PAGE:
With qualification, he prefers Kenneth Burke’s terms, “tools” and “technologies,” which suggest “a mobile, reciprocal relationship between the work writing might perform as symbolic action
and the scene of its affordance, as equipment for living
in the changing technology of the stage.”
That is, Worthen wants more emphasis on the performance of the play-text as a realization of “agency” and “use.” Bottom line: “in performance, the text becomes material for use, used and used up, eventually put aside in the process of making a play.”
orthen is clearly thinking of “score” more in terms of classical music than the very personalized and impromptu use of a musical score, or more simply just a tune title, as it typically appears printed on ballad sheets, which serve merely as a pointer to the melody to which the ballad should, or could, be sung. Given the reuse of ballad tunes, even their later appearance on broadsides in the form of musical notation would seem to function something like a trace or residue of the popular and variously sung tune.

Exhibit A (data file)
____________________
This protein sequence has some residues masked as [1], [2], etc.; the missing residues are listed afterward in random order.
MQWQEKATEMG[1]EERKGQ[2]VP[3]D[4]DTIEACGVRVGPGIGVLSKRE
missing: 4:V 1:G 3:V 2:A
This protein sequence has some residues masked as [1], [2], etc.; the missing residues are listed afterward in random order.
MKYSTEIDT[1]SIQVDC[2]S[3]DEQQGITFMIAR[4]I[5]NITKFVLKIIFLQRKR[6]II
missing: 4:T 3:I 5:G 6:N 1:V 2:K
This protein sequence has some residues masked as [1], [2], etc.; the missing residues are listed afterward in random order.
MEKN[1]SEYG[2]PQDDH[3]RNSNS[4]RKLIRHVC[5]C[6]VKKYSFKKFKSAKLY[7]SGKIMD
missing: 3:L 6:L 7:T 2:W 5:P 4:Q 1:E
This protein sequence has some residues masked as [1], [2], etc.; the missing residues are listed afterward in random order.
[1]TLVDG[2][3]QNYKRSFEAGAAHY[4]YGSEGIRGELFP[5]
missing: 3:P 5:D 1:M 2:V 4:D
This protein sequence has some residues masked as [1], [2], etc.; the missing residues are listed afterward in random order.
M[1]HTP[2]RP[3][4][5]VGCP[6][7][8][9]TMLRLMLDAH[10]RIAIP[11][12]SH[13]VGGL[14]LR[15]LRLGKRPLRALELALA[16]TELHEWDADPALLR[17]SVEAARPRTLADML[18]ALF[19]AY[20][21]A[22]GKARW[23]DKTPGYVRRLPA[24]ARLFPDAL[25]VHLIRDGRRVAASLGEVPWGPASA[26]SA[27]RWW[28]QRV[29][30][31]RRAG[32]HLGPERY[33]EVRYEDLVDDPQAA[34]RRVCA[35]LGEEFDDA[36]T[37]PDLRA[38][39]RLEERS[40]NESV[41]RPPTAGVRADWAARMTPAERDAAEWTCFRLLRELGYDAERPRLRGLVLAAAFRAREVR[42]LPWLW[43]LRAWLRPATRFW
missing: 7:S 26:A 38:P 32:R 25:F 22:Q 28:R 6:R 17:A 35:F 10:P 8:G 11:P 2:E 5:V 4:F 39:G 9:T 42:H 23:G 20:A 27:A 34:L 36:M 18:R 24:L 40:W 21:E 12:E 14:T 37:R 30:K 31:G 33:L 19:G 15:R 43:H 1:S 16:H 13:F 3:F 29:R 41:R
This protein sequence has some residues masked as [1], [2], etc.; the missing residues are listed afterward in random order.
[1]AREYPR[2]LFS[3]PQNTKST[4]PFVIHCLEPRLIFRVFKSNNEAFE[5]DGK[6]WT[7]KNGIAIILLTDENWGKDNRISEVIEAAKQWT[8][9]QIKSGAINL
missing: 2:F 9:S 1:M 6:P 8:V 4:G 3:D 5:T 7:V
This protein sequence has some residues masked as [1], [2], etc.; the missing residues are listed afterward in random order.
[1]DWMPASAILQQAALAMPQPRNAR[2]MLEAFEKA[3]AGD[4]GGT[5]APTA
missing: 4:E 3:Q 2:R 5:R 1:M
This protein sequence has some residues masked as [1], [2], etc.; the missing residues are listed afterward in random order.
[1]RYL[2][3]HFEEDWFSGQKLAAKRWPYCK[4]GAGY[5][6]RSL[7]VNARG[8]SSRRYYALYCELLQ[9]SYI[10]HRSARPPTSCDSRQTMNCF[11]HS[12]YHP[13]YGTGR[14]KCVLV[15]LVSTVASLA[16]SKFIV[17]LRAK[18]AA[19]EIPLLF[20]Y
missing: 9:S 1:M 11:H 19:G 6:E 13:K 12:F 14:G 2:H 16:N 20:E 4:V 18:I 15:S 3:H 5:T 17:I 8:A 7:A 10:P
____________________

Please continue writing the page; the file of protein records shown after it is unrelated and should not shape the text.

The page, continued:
One thing is certain: the musical score on broadside ballads in no way would have dictated the sung performance(s) of ballad-texts any more than the scripts or promptbooks of plays would have dictated their staged performance.
Indeed, many of the musical scores printed on broadside ballads have been dubbed “meaningless,” signifying that they either don’t make up a recognizable tune or that the notation printed on the sheet cannot be matched to the poetic measure of the words on the page (Weinstein, Catalogue